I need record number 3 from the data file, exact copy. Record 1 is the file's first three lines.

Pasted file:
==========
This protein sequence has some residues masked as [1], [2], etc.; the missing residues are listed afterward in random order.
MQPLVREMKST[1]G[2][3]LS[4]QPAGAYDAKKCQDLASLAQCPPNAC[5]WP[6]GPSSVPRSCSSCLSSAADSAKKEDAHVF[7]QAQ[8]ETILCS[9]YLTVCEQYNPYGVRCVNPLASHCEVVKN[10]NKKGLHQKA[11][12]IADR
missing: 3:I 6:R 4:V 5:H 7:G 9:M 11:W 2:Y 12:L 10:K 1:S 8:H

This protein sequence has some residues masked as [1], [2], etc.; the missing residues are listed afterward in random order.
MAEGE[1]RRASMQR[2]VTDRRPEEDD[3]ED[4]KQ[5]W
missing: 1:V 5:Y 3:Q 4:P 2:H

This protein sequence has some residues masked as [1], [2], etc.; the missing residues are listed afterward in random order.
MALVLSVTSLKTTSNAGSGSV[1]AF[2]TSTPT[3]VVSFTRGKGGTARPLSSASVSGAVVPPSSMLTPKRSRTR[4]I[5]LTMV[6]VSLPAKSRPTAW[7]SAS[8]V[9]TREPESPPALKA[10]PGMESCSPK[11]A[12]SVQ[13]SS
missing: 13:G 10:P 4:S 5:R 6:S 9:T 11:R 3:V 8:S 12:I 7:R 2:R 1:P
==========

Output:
This protein sequence has some residues masked as [1], [2], etc.; the missing residues are listed afterward in random order.
MALVLSVTSLKTTSNAGSGSV[1]AF[2]TSTPT[3]VVSFTRGKGGTARPLSSASVSGAVVPPSSMLTPKRSRTR[4]I[5]LTMV[6]VSLPAKSRPTAW[7]SAS[8]V[9]TREPESPPALKA[10]PGMESCSPK[11]A[12]SVQ[13]SS
missing: 13:G 10:P 4:S 5:R 6:S 9:T 11:R 3:V 8:S 12:I 7:R 2:R 1:P